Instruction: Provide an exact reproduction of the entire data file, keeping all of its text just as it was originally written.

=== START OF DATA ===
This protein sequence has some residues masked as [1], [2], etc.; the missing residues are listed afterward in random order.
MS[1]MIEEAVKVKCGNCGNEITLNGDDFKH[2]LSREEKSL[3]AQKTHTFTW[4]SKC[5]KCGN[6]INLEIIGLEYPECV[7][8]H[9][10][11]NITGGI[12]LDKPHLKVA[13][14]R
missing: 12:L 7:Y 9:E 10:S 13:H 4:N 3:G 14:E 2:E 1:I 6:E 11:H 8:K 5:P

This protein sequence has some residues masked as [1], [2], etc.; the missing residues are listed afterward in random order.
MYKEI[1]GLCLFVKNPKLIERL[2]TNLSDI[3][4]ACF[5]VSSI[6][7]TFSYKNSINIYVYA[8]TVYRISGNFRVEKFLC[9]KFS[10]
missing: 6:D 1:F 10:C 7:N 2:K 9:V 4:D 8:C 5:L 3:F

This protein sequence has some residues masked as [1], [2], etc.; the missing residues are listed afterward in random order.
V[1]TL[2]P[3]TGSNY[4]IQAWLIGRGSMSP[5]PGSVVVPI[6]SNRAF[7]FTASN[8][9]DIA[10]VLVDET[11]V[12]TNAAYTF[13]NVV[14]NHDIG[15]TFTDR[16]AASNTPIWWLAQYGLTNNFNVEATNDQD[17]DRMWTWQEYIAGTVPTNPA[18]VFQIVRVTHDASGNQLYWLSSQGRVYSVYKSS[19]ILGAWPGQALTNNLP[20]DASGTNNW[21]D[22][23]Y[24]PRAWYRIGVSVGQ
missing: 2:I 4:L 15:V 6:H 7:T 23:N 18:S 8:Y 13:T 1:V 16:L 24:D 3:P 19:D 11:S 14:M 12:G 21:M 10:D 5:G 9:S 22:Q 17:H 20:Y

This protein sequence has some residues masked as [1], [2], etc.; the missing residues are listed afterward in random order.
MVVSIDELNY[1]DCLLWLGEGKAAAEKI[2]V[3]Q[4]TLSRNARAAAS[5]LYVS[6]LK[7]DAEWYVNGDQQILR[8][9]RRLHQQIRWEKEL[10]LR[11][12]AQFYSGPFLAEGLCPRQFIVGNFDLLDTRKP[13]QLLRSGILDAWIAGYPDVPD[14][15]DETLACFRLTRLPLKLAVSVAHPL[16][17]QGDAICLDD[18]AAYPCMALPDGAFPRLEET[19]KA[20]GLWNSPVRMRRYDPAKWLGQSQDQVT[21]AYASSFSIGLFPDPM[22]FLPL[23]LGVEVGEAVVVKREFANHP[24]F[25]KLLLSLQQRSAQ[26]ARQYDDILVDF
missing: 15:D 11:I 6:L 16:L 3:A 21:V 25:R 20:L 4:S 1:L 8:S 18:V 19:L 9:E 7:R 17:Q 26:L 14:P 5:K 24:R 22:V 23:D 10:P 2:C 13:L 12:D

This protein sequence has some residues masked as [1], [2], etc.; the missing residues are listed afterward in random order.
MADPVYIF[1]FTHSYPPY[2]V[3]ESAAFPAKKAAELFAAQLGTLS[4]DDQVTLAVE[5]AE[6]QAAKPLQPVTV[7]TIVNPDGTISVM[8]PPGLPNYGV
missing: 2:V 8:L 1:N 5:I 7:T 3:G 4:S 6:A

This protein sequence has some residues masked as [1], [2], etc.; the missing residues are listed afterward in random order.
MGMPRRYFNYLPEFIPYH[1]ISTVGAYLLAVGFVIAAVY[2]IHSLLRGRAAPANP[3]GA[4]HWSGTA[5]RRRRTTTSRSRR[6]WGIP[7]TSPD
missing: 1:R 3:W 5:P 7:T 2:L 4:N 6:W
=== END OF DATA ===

This protein sequence has some residues masked as [1], [2], etc.; the missing residues are listed afterward in random order.
MS[1]MIEEAVKVKCGNCGNEITLNGDDFKH[2]LSREEKSL[3]AQKTHTFTW[4]SKC[5]KCGN[6]INLEIIGLEYPECV[7][8]H[9][10][11]NITGGI[12]LDKPHLKVA[13][14]R
missing: 12:L 7:Y 9:E 10:S 13:H 4:N 3:G 14:E 2:E 1:I 6:E 11:H 8:K 5:P

This protein sequence has some residues masked as [1], [2], etc.; the missing residues are listed afterward in random order.
MYKEI[1]GLCLFVKNPKLIERL[2]TNLSDI[3][4]ACF[5]VSSI[6][7]TFSYKNSINIYVYA[8]TVYRISGNFRVEKFLC[9]KFS[10]
missing: 6:D 1:F 10:C 7:N 2:K 9:V 4:D 8:C 5:L 3:F

This protein sequence has some residues masked as [1], [2], etc.; the missing residues are listed afterward in random order.
V[1]TL[2]P[3]TGSNY[4]IQAWLIGRGSMSP[5]PGSVVVPI[6]SNRAF[7]FTASN[8][9]DIA[10]VLVDET[11]V[12]TNAAYTF[13]NVV[14]NHDIG[15]TFTDR[16]AASNTPIWWLAQYGLTNNFNVEATNDQD[17]DRMWTWQEYIAGTVPTNPA[18]VFQIVRVTHDASGNQLYWLSSQGRVYSVYKSS[19]ILGAWPGQALTNNLP[20]DASGTNNW[21]D[22][23]Y[24]PRAWYRIGVSVGQ
missing: 2:I 4:L 15:V 6:H 7:T 23:N 18:S 8:Y 13:T 1:V 16:L 24:D 3:P 19:D 11:S 14:M 12:G 21:M 10:D 5:G 9:S 22:Q 17:H 20:Y

This protein sequence has some residues masked as [1], [2], etc.; the missing residues are listed afterward in random order.
MVVSIDELNY[1]DCLLWLGEGKAAAEKI[2]V[3]Q[4]TLSRNARAAAS[5]LYVS[6]LK[7]DAEWYVNGDQQILR[8][9]RRLHQQIRWEKEL[10]LR[11][12]AQFYSGPFLAEGLCPRQFIVGNFDLLDTRKP[13]QLLRSGILDAWIAGYPDVPD[14][15]DETLACFRLTRLPLKLAVSVAHPL[16][17]QGDAICLDD[18]AAYPCMALPDGAFPRLEET[19]KA[20]GLWNSPVRMRRYDPAKWLGQSQDQVT[21]AYASSFSIGLFPDPM[22]FLPL[23]LGVEVGEAVVVKREFANHP[24]F[25]KLLLSLQQRSAQ[26]ARQYDDILVDF
missing: 15:D 11:I 6:L 16:L 3:A 21:V 25:R 20:L 4:S 1:L 8:S 18:V 19:L 9:E 7:R 17:Q 26:L 14:P 5:K 24:R 22:V 23:D 10:P 2:C 13:L 12:D

This protein sequence has some residues masked as [1], [2], etc.; the missing residues are listed afterward in random order.
MADPVYIF[1]FTHSYPPY[2]V[3]ESAAFPAKKAAELFAAQLGTLS[4]DDQVTLAVE[5]AE[6]QAAKPLQPVTV[7]TIVNPDGTISVM[8]PPGLPNYGV
missing: 2:V 8:L 1:N 5:I 7:T 3:G 4:S 6:A

This protein sequence has some residues masked as [1], [2], etc.; the missing residues are listed afterward in random order.
MGMPRRYFNYLPEFIPYH[1]ISTVGAYLLAVGFVIAAVY[2]IHSLLRGRAAPANP[3]GA[4]HWSGTA[5]RRRRTTTSRSRR[6]WGIP[7]TSPD
missing: 1:R 3:W 5:P 7:T 2:L 4:N 6:W